Recently I finished reading "The Tattooist of Auschwitz" by Heather Morris. As the title perhaps suggests, it's about someone who was responsible for tattooing numbers on the wrists of new prisoners arriving in that Nazi hellhole. The tattooist was a prisoner called Lale Sokolov and the book is imaginatively based upon his true life story.
Heather Morris teased out the story from the man himself. He had settled in Melbourne, Australia after the war, building a new life with his wife - Gita Furman who was also incarcerated in that inhuman nightmare of a place.
I was looking forward to turning the pages and the book was certainly easy to read but for me it lacked the harsh authenticity I had been expecting. It was just too damned comfortable. Where were the moments that ought to elicit tears? Where were the moments to make you turn your head away from the text and shake your head in sheer disbelief?
The way that Lale and Gita were able to conduct their relationship - well for me it made it seem that Auschwitz was rather like a holiday camp. It was just too easy.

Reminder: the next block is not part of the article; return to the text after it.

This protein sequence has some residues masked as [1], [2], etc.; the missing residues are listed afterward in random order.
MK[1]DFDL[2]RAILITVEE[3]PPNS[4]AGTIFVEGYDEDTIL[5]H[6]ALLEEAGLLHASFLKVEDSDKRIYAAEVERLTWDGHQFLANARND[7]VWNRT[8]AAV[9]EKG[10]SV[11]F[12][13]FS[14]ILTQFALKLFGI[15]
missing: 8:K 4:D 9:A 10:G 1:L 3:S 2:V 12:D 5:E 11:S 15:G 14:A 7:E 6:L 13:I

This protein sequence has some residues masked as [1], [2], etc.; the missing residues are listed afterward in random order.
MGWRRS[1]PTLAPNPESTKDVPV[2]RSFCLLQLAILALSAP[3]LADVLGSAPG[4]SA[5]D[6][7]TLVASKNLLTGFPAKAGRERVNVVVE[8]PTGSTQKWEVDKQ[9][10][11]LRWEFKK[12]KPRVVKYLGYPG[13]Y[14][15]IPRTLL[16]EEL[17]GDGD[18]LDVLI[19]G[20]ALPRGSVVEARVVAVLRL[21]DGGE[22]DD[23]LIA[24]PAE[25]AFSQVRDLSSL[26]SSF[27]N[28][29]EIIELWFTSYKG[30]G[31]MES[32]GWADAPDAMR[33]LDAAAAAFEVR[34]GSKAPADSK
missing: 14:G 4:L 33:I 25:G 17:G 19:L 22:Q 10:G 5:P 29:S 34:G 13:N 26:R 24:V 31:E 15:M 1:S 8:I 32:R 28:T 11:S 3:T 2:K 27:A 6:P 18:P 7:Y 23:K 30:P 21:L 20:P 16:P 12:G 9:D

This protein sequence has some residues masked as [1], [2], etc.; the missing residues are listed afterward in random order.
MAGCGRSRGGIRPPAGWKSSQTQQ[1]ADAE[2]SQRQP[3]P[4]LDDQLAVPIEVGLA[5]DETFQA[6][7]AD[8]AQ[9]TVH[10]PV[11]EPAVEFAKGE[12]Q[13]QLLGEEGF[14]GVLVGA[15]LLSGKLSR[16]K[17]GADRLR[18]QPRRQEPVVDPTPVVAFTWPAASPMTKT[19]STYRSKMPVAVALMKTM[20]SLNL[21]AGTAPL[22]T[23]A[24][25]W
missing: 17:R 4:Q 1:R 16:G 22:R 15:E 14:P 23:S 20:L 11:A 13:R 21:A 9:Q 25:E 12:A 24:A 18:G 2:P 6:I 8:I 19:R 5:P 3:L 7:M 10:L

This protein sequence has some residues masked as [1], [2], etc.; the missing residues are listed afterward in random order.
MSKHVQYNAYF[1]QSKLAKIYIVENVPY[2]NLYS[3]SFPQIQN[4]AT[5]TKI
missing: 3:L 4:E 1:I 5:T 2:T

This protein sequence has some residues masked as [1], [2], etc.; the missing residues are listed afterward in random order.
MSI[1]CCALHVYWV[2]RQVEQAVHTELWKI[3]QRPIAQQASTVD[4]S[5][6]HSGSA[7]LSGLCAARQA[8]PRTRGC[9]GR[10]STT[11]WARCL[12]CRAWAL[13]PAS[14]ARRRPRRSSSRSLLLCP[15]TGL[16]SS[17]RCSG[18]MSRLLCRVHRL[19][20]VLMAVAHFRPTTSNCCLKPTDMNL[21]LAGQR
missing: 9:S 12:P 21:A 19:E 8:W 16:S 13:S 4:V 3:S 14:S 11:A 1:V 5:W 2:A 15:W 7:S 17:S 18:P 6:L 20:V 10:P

I am sure that in reality Lale and Gita went through a terrible time of fear, physical deprivation, cruelty and uncertainty. Another writer - someone different from Heather Morris - could have made their true story really bite, really hurt, really resound in one's memory. However, there was something about Heather Morris's telling of the tale that made it all seem too sweet, too flaming nice.
Though it always held my attention, "The Tattooist of Auschwitz" failed to disturb me and I am sorry about that. I think that Lale Sokolov's tale deserved a more poignant telling in honour of the thousands who were so cruelly eliminated - when ordinary men did such terrible things.